Searching for Little Free Libraries As a Way to Say Goodbye

Lydia holds a number of titles I decided against packing up and bringing with me to my new apartment. She slides an underwhelming modern collection of poetry into the row of books, and takes out one inspired by an alien invasion video game.

“What? Dan will love it,” she says defensively, referring to one of our brothers, “We’ve got to take something out of it, too, anyways.”

My sister and I have spent the last two hours combing the streets of Coventry and West Greenwich, Rhode Island, for Little Free Libraries. It is my last night at home, sharing a living space with my younger sister, brother, and parents, and I decided I simply could not move all of my books with me.

We set out in a light drizzle to give each novel a chance at a second life.

I prepared myself for the many goodbyes over the last few months. My siblings and I counted down the last times I’d do things while living in the woods—run on the shaded bike path, play Nintendo very badly as it was nearing midnight, cry-laugh deep into the night with recollections of things we’d done during the day. 

But leaving each book in the tiny roofed structures still feels strange. Final. Something I have not prepared for. What will happen when we no longer share a room? When the dust has stopped collecting on boxed spines?

This night, this is not the only question on our minds. 

“Should we jump out? Keep driving? What should we do?”

“No, no—it’s too close to their house! Their car is here.”

I’m driving slowly through a neighborhood as we gauge whether or not we should drop off books in a particular library. The previous drop-offs were easy and impersonal; one adjacent to a playground and a public library, the other bright blue against the cream of the community recreational building. We didn’t see a soul other than cars passing, but we were laughing enough to sound like a crowd.

Our bravery does not extend to getting out of the car, walking up to a house in a row that barely has room for a parked vehicle between each home, and putting obscure self-help or lightly read children’s stories inside.

“I just feel weird pulling the car over and dropping the books while the owners are home and looking out of their windows,” I tell Lydia as we idle at the end of the road, fumbling with the clunky Little Free Library location map on my phone. I’m not even thinking about our exceptional COVID-19 work-from-home pairings of flannel and athletic shorts, rubber red shoes and floral running bottoms. 

I’m more worried about that elderly woman judging us as we park while she walks her small flustered dog across the way. Did she look at us twice? 

“Let’s just pick another location, just one more to round out the night,” I say.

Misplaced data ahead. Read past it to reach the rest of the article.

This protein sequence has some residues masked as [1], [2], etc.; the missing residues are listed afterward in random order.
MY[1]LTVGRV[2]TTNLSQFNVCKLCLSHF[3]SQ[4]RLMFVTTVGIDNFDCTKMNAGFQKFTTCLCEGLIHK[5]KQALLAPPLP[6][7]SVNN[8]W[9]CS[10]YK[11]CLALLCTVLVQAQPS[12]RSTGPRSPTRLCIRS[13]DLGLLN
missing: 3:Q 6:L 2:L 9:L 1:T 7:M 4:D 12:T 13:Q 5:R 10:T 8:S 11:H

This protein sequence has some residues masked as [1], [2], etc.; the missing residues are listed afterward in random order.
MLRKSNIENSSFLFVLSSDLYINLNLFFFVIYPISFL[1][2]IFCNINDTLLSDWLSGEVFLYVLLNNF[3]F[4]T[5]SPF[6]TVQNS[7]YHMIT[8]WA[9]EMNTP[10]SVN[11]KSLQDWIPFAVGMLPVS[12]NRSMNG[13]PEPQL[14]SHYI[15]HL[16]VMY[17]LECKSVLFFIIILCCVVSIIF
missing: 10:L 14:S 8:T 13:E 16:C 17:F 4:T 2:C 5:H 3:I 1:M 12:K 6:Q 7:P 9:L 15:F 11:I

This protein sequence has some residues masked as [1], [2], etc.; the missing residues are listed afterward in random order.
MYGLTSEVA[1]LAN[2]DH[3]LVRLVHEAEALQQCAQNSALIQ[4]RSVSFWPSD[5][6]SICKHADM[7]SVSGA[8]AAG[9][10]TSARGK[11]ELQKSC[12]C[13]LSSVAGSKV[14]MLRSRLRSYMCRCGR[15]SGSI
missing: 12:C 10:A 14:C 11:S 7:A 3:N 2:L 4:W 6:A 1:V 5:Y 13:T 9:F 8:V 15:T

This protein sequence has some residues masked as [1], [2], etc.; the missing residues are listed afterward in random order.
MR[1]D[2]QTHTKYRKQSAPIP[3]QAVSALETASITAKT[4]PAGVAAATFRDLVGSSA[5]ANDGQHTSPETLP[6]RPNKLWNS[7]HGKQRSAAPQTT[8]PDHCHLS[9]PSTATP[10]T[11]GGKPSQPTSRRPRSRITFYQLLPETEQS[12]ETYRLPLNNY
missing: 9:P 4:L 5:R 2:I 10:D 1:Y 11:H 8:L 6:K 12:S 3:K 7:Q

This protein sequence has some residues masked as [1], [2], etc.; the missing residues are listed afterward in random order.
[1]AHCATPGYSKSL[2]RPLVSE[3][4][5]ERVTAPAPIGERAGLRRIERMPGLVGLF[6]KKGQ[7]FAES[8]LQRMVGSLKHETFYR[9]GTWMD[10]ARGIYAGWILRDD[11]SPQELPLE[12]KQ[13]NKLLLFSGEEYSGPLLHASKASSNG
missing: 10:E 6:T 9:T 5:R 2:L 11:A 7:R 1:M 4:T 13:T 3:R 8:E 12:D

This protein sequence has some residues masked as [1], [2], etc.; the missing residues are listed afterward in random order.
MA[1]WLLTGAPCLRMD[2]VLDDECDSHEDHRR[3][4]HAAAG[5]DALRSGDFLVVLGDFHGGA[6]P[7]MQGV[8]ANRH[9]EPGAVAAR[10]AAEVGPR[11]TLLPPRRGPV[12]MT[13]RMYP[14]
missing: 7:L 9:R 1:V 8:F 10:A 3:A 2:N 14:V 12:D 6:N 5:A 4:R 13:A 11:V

It is easy to put the car in drive, setting the GPS on a new location instead of taking a risk where we are. 

This is not the first time my sister and I have embarked on some strange, spontaneous mission together. As children, I’d rouse her after we’d convinced our mother we were fast asleep and we’d lip sync to Broadway soundtracks with flashlights. I acted in her original spy films that featured an excellent amount of imaginative technology, but very little plot. We unleashed hell on our oldest sister’s now-husband when we found out he was going to become part of our family. Even a few weeks ago, when we were deep in our COVID-19 isolation, we paired up to bring spooky story tellings, games, and karaoke nights to our family members via video calls. 

Original image taken by Abigail Clarkin
Photo by Abigail Clarkin

She is the perfect partner, with sass, wit, and unforgettable facial expressions. And we’ve always started our adventures while roommates. Perhaps we had different visions as to how we’d go about certain things (somehow she wasn’t always pleased with being woken by a flashlight being shoved in her face so she could duet with me). Indeed our passions in life are not the same, mine words and running, hers film and biking. But the love has been shared between us; our books have sat next to each other on the shelf for many years, after all.

We try our best to find another library that does not test our nerves so much. But after going a few miles down the wrong road, executing a 28-point-turn, and mistaking a shoddy, bulky, tin-covered regular mailbox for an elaborate Little Free Library, we read the fine print.

“The site says something about ‘coming in the spring’ or something,” Lydia says, as the rain beads up on the glass of my windshield, “Maybe it’s not here yet.”

Apparently we arrived too early. If we give it time, perhaps the structure will be there blossoming amongst the tall grasses and wildflowers soon.

This final Little Free Library we visit is a beacon. Glossed with rain, it stands stately at the end of a driveway, surrounded by trimmed grass. A warm, welcoming interior light clicks on when the doors are opened. It can be found not far from our own house, only a town over, and yet this is the first time we find out it even exists.

Somehow leaving something behind has led to discovering many things I did not realize were so close.

We close the tiny latched door. The books are acquainting themselves to a new set of walls, settling into new addresses. This change is welcome, I’m sure, but uncomfortable at first in the sticky heat as Lydia and I buckle ourselves in and drive off towards moonlight and the road home—my home for one more night.

A few weeks later, I return from a run. I live in the city now, on a sweet street with flowering trees and potted tomato plants on porches. My feet are tired from stumbling as I often misjudge steps between segments of sidewalk, scrambling for balance on unfamiliar roads. But as I approach my house, I stop. There, to my left, is a Little Free Library with a neat row of titles inside.

It’s my turn to take out a book. And I cannot wait to tell Lydia what I’ve found.